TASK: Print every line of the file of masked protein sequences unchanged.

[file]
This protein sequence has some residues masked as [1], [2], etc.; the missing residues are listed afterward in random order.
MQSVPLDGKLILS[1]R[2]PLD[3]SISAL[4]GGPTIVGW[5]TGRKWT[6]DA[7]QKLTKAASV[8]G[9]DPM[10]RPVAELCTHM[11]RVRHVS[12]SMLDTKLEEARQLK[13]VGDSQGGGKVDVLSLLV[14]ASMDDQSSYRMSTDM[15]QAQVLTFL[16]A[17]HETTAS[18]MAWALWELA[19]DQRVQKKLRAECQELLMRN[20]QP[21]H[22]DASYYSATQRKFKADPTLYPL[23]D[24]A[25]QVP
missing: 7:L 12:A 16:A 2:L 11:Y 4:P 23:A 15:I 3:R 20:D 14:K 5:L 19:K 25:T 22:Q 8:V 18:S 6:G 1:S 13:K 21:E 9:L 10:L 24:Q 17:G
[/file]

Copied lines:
This protein sequence has some residues masked as [1], [2], etc.; the missing residues are listed afterward in random order.
MQSVPLDGKLILS[1]R[2]PLD[3]SISAL[4]GGPTIVGW[5]TGRKWT[6]DA[7]QKLTKAASV[8]G[9]DPM[10]RPVAELCTHM[11]RVRHVS[12]SMLDTKLEEARQLK[13]VGDSQGGGKVDVLSLLV[14]ASMDDQSSYRMSTDM[15]QAQVLTFL[16]A[17]HETTAS[18]MAWALWELA[19]DQRVQKKLRAECQELLMRN[20]QP[21]H[22]DASYYSATQRKFKADPTLYPL[23]D[24]A[25]QVP
missing: 7:L 12:A 16:A 2:L 11:Y 4:P 23:A 15:I 3:R 20:D 14:K 5:L 19:K 25:T 22:Q 8:V 18:S 6:G 1:S 13:K 21:E 9:L 10:L 24:Q 17:G